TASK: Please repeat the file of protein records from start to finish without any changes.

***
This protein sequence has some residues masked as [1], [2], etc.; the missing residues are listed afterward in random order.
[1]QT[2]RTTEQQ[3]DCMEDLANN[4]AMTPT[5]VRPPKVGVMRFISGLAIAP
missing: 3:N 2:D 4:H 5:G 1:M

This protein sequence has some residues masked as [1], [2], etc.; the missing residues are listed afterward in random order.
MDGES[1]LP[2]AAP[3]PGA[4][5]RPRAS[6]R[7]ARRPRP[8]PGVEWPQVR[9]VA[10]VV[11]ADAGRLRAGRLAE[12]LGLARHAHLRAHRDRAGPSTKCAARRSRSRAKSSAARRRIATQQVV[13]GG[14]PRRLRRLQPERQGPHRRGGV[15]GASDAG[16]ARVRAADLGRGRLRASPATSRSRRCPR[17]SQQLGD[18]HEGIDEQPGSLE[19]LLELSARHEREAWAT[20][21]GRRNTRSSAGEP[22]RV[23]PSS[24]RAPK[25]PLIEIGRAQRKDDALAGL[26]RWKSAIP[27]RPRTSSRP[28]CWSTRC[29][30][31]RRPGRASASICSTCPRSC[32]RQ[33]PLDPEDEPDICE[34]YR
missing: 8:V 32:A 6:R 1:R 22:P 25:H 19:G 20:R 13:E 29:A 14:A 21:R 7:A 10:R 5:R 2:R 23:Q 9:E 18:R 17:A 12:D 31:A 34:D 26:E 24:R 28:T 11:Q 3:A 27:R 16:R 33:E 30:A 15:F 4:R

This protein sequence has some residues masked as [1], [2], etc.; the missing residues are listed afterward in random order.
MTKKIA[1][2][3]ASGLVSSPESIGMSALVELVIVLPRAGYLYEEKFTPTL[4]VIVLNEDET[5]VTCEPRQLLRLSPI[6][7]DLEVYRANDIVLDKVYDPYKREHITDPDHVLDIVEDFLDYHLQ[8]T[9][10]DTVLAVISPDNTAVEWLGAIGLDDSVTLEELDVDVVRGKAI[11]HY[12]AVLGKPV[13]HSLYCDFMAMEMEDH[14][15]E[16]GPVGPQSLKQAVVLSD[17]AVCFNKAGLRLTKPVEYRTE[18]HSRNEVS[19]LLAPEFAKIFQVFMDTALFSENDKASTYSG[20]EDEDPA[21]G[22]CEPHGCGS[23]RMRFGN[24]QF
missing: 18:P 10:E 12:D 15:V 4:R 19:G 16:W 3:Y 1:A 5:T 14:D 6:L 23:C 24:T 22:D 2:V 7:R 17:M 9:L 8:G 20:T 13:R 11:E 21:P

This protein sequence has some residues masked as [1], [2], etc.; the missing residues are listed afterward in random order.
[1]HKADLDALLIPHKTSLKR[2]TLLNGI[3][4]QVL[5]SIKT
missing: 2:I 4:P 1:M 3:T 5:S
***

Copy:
This protein sequence has some residues masked as [1], [2], etc.; the missing residues are listed afterward in random order.
[1]QT[2]RTTEQQ[3]DCMEDLANN[4]AMTPT[5]VRPPKVGVMRFISGLAIAP
missing: 3:N 2:D 4:H 5:G 1:M

This protein sequence has some residues masked as [1], [2], etc.; the missing residues are listed afterward in random order.
MDGES[1]LP[2]AAP[3]PGA[4][5]RPRAS[6]R[7]ARRPRP[8]PGVEWPQVR[9]VA[10]VV[11]ADAGRLRAGRLAE[12]LGLARHAHLRAHRDRAGPSTKCAARRSRSRAKSSAARRRIATQQVV[13]GG[14]PRRLRRLQPERQGPHRRGGV[15]GASDAG[16]ARVRAADLGRGRLRASPATSRSRRCPR[17]SQQLGD[18]HEGIDEQPGSLE[19]LLELSARHEREAWAT[20][21]GRRNTRSSAGEP[22]RV[23]PSS[24]RAPK[25]PLIEIGRAQRKDDALAGL[26]RWKSAIP[27]RPRTSSRP[28]CWSTRC[29][30][31]RRPGRASASICSTCPRSC[32]RQ[33]PLDPEDEPDICE[34]YR
missing: 8:V 32:A 6:R 1:R 22:P 25:H 19:G 20:R 13:E 29:A 14:A 21:R 7:A 10:R 5:R 2:R 23:Q 9:E 18:R 17:A 12:D 31:A 34:D 26:E 24:R 28:T 11:Q 3:A 27:R 16:R 33:E 30:A 15:F 4:R

This protein sequence has some residues masked as [1], [2], etc.; the missing residues are listed afterward in random order.
MTKKIA[1][2][3]ASGLVSSPESIGMSALVELVIVLPRAGYLYEEKFTPTL[4]VIVLNEDET[5]VTCEPRQLLRLSPI[6][7]DLEVYRANDIVLDKVYDPYKREHITDPDHVLDIVEDFLDYHLQ[8]T[9][10]DTVLAVISPDNTAVEWLGAIGLDDSVTLEELDVDVVRGKAI[11]HY[12]AVLGKPV[13]HSLYCDFMAMEMEDH[14][15]E[16]GPVGPQSLKQAVVLSD[17]AVCFNKAGLRLTKPVEYRTE[18]HSRNEVS[19]LLAPEFAKIFQVFMDTALFSENDKASTYSG[20]EDEDPA[21]G[22]CEPHGCGS[23]RMRFGN[24]QF
missing: 18:P 10:E 12:D 15:V 4:R 19:G 16:W 3:Y 1:A 5:T 14:D 6:L 23:C 24:T 22:D 2:V 7:R 17:M 9:L 8:G 20:T 13:R 11:E 21:P

This protein sequence has some residues masked as [1], [2], etc.; the missing residues are listed afterward in random order.
[1]HKADLDALLIPHKTSLKR[2]TLLNGI[3][4]QVL[5]SIKT
missing: 2:I 4:P 1:M 3:T 5:S